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Jim Klinge
Cell/Text: (858) 997-3801
klingerealty@gmail.com
701 Palomar Airport Road, Suite 300
Carlsbad, CA 92011


Category Archive: ‘Market Buzz’

Stucco Valley

A good example of today’s market conditions. At first, you would think a bank-owned house in the prime Derby Hill community in Carmel Valley would garner a lot of attention, and sell quickly. But this one isn’t tricked out with extras, and it’s not a canyon lot either.

Like most sellers, they added a little mustard to their list price – but they were on the market for 55 days before finding the buyer:

Posted by on Oct 26, 2018 in Bubbleinfo TV, Carmel Valley, Jim's Take on the Market, Market Buzz, REOs | 0 comments

Inventory 2018

Yesterday, Bill featured the C.A.R. release about September sales that included the president’s comment that buyers are ‘self-sidelining’ in anticipation of lower prices ahead.  White included his obligatory blame on the tax reform, which he was so adamantly against even though his case was based on faulty evidence – and it passed anyway.

Bill also included the chart above that showed inventory explosion in CA:

https://www.calculatedriskblog.com/2018/10/california-california-housing-market.html

Let’s review our NSDCC stats to see how we are behaving:

Year
Total Listings YoY
Total Sales YoY
TL/TS Ratio
ACT Inventory Mid-Oct
2013
4,277
2,685
1.59
2014
4,108
2,289
1.79
1,091
2015
4,396
2,513
1.75
1,027
2016
4,520
2,469
1.83
987
2017
4,062
2,499
1.63
812
2018
4,163
2,283
1.82
1,013

Our current NSDCC inventory is 25% higher than last year, but it just highlights what a great year we had in 2017 – when the TL/TS ratio was similar to the full-tilt frenzy we had in 2013.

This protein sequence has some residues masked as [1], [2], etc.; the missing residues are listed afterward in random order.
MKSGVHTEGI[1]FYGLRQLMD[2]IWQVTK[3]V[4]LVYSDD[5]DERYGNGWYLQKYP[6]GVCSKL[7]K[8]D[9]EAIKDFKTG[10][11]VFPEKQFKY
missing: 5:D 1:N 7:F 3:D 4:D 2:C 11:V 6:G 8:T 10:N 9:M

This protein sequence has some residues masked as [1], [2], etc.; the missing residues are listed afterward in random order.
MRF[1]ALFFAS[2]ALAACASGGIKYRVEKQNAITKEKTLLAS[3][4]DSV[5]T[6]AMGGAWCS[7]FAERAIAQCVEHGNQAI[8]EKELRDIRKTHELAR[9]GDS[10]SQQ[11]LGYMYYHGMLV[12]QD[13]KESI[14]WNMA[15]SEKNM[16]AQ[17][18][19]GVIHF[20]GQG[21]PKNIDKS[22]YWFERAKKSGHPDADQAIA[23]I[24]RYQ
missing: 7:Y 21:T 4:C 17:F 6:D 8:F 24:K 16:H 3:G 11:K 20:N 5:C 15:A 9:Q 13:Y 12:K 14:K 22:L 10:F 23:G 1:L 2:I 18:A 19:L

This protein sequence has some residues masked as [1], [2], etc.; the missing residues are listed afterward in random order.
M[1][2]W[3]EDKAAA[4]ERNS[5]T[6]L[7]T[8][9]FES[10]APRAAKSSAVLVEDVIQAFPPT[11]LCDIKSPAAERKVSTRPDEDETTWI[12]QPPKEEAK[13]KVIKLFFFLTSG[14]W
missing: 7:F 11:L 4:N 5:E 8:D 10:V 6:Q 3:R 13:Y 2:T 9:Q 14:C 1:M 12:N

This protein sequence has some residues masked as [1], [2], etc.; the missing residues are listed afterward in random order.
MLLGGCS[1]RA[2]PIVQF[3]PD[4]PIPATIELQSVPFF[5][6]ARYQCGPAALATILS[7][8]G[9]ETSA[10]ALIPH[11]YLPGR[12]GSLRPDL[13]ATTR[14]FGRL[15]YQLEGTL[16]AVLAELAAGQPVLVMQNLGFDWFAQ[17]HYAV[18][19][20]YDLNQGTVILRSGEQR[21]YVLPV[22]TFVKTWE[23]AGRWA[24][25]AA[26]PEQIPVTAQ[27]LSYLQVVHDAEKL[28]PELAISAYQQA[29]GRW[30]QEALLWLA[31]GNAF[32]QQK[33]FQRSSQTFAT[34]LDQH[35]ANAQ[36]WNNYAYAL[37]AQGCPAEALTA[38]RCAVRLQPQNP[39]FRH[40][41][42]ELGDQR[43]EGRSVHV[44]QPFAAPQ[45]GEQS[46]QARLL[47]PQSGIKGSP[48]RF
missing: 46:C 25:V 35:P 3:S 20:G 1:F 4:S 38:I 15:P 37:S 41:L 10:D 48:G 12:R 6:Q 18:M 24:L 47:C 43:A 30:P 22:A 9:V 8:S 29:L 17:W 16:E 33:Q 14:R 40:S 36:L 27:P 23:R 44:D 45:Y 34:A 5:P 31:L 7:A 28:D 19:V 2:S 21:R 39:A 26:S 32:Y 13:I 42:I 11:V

This year looks a lot like the more-normal years of 2014-2016, when the sledding was much tougher.  As long as our current stats are staying in-line with previous years, we should be fine.

Expect more of the same – buying and selling homes is going to be difficult.

Get Good Help!

Posted by on Oct 23, 2018 in Inventory, Jim's Take on the Market, Market Buzz | 3 comments

50% of Boomers Plan to Move

Here’s the interesting excerpt from this article – the other alternatives that older adults might consider:

Communities become a source of support and engagement for residents, particularly for older adults, who have an even stronger desire to age in place. The AARP survey finds many adults age 50 and older are willing to consider alternatives such as home sharing (32%), building an accessory dwelling unit (31%) and villages that provide services that enable aging in place (56%).

Link to Article

Posted by on Sep 28, 2018 in Boomer Liquidations, Boomers, Jim's Take on the Market, Market Buzz | 0 comments

Record Number of Price Cuts

Though Manhattan has been a buyers’ market for two years, let’s take these with a grain of salt – the slowdown is due to the highlighted sentence in the last paragraph.  Hat tip to GW for sending this in:

New York City’s home sellers, tired of waiting for buyers, slashed prices on almost 800 listings in a single week this month, the most in at least 12 years.

In the week through Sept. 9, there were 774 homes in Manhattan, Brooklyn and Queens that got a price cut, the most for any seven-day period in data going back to 2006, according to a report Friday by listings website StreetEasy. The previous weekly record was in March 2009, during the global recession, when 713 properties were reduced.